- BirdLife International (2012). "Regulus calendula". IUCN Red List of Threatened Species. Version 2013.2. International Union for Conservation of Nature. Retrieved 26 November 2013.
- "Ruby-crowned Kinglet". Cornell Lab of Ornithology Bird Guide. Cornell Lab of Ornithology. 1994. Retrieved 2 November 2010.
- Knight, Ora Willis (1908). The birds of Maine. Bangor: C. H. Glass & co. pp. 616–619. ISBN 1-145-46819-5. Retrieved 1 November 2010.
- Ingold, J L; Wallace, G E (28 July 2008). "Ruby-crowned Kinglet: Distinguishing Characteristics". The Birds of North America Online. Cornell Lab of Ornithology. Retrieved 3 November 2010.
- Dunne, Peter (2006). Pete Dunne's essential field guide companion. New York: Houghton Mifflin Harcourt. p. 487. ISBN 0-618-23648-1. Retrieved 3 November 2010.
- Sibley, David Allen (2000). The Sibley Guide to Birds. New York: Alfred A. Knopf. p. 394. ISBN 0-679-45122-6.
- Borror, Donald J (1984). Songs of Eastern Birds. Don Mills: Dover Publications. pp. 44–45. ISBN 0-486-99912-2. Retrieved 3 November 2010.
- Ingold, J L; Wallace, G E (28 July 2008). "Ruby-crowned Kinglet: Sounds". The Birds of North America Online. Cornell Lab of Ornithology. Retrieved 3 November 2010.
- Monroe, Burt L. (February 1992). "The new DNA-DNA avian classification: What's it all about?". British Birds 85 (2): 53–61.
- Barker, F Keith; Barrowclough, George F; Groth, Jeff G (2002). "A phylogenetic hypothesis for passerine birds: taxonomic and biogeographic implications of an analysis of nuclear DNA sequence data". Proceedings of the Royal Society of London B 269 (1488): 295–308. doi:10.1098/rspb.2001.1883. PMC 1690884. PMID 11839199.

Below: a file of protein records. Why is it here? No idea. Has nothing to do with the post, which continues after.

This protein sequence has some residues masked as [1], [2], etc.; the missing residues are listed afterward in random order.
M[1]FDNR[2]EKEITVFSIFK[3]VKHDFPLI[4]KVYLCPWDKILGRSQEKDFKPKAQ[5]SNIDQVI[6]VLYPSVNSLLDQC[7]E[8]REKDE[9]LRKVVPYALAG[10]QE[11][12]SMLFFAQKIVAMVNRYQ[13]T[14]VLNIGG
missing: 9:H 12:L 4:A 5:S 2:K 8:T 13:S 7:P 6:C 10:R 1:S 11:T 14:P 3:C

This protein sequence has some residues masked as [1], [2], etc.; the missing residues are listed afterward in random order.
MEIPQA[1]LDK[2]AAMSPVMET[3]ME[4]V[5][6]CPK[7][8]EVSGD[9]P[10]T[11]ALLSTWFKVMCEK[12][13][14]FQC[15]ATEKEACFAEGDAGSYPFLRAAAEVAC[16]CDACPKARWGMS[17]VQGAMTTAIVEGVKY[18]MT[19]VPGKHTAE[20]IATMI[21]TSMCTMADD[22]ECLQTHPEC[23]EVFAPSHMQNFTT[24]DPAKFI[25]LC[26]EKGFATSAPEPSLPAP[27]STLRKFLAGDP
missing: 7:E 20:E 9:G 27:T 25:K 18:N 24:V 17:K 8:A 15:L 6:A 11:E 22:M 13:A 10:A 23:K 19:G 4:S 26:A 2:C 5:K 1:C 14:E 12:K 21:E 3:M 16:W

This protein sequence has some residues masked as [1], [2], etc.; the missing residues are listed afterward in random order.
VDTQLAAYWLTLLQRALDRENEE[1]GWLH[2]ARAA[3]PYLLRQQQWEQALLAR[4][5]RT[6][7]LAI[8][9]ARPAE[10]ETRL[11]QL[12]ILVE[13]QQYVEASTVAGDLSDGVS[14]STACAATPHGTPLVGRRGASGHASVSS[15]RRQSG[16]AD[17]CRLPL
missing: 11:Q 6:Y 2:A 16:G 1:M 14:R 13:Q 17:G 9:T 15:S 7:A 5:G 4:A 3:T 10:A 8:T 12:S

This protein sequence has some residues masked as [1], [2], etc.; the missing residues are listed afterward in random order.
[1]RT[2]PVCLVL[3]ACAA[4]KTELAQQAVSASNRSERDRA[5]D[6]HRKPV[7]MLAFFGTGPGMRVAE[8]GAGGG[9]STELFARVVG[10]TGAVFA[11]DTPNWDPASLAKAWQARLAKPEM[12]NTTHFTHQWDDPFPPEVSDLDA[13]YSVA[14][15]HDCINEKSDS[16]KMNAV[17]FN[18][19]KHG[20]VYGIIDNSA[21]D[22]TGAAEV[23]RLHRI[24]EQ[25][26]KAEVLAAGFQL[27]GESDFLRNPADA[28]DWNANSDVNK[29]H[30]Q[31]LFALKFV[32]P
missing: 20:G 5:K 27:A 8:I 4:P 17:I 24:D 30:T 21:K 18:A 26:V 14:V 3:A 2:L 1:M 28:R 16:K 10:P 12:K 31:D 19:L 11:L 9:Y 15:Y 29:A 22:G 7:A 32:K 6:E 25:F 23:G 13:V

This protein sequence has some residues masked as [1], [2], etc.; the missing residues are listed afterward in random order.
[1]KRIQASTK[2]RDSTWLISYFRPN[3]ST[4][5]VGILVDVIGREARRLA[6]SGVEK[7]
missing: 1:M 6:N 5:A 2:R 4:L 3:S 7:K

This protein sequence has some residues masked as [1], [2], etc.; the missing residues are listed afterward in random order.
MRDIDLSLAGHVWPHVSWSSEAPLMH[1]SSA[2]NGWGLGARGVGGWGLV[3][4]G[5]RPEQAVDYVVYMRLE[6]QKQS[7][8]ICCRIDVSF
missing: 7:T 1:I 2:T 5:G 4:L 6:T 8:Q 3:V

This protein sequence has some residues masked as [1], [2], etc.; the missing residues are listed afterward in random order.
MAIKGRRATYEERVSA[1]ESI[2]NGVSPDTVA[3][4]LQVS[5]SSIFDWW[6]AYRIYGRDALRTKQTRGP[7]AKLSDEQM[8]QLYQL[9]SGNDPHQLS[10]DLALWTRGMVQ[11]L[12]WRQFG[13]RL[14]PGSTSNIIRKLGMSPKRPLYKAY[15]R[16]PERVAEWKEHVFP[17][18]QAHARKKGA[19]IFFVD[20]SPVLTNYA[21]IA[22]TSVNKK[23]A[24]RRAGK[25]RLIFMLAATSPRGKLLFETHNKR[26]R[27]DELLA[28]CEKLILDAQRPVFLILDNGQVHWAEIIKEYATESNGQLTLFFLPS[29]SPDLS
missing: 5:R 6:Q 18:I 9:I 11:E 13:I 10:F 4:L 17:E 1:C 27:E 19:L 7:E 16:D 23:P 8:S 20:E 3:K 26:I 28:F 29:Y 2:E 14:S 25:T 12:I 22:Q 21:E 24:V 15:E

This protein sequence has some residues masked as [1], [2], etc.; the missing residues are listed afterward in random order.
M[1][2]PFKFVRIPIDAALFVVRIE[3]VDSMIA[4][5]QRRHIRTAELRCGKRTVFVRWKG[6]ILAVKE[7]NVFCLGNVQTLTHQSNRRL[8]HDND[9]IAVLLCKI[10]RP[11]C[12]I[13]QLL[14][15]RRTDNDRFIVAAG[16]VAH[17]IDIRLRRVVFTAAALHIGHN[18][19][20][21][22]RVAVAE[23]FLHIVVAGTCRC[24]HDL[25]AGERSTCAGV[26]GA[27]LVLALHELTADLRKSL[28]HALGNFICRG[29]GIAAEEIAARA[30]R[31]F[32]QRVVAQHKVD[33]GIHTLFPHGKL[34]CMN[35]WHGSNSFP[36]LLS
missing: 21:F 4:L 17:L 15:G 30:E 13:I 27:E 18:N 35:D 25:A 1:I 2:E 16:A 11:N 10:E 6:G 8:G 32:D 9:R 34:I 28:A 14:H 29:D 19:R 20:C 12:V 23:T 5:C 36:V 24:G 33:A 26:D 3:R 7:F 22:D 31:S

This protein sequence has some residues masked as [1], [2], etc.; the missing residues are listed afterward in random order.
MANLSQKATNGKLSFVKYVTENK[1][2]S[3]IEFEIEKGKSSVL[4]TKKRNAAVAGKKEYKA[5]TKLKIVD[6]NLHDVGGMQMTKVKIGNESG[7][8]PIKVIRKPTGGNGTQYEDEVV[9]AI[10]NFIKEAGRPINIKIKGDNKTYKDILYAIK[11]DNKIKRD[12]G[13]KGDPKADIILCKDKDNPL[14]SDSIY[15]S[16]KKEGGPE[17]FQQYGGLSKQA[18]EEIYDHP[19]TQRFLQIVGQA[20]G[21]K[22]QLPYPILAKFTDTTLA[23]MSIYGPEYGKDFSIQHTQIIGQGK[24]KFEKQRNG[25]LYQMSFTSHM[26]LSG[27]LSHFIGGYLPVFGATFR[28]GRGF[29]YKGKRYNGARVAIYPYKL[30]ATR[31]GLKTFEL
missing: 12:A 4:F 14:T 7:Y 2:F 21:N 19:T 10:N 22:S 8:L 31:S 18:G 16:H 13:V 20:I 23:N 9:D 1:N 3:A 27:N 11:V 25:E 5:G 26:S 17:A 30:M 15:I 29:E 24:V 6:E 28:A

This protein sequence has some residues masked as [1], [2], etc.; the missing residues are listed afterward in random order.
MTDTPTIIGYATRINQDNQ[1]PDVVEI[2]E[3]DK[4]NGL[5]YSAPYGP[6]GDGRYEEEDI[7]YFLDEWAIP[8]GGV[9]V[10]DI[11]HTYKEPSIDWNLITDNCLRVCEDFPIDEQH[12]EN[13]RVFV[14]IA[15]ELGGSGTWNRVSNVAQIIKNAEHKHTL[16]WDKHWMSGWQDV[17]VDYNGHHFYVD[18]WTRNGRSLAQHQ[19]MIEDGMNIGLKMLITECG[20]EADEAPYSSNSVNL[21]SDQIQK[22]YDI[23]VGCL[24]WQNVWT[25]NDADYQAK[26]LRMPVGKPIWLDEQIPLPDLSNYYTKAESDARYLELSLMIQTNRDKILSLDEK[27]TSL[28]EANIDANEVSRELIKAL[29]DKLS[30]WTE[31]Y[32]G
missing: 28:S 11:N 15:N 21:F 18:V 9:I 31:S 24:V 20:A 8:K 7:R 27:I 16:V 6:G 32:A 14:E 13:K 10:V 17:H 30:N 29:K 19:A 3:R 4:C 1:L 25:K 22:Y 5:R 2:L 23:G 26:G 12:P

- Spicer, Greg S; Dunipace, Leslie (2004). "Molecular phylogeny of songbirds (Passerifor-mes) inferred from mitochondrial 16S ribosomal RNA gene sequences". Molecular Phylogenetics and Evolution 30: 325–335. doi:10.1016/S1055-7903(03)00193-3. PMID 14715224.
- Brookes, Ian (editor-in-chief) (2006). The Chambers Dictionary, ninth edition. Edinburgh: Chambers. pp. 223, 735, 1277. ISBN 0-550-10185-3.
- (Latin) Linnaeus, Carolus (1766). Systema naturae per regna tria naturae, secundum classes, ordines, genera, species, cum characteribus, differentiis, synonymis, locis. Tomus I. Editio duodecima, reformata. Holmiae. (Laurentii Salvii). p. 338.
- "Plant Guide: Calendula". Gardener's Path. 2003. Retrieved 3 November 2010.
- Martens, Jochen; Päckert, Martin "Family Regulidae (Kinglets & Firecrests)" pp. 330–349 in Del Hoyo, Josep; Elliott, Andrew; Christie David A (eds) (2006). Handbook of the Birds of the World: Old World Flycatchers to Old World Warblers v. 11. Barcelona: Lynx Edicions. ISBN 84-96553-06-X.
- pp. 375-76 in Pyle, Peter (1997). Identification Guide to North American Birds Part 1. Bolinas, California: Slate Creek Press. ISBN 0-9618940-2-4.
Names and Taxonomy
Comments: Formerly in family Muscicapidae; returned to Regulidae by AOU (1997). See Banks and Browning (1995) for brief comments on generic nomenclature.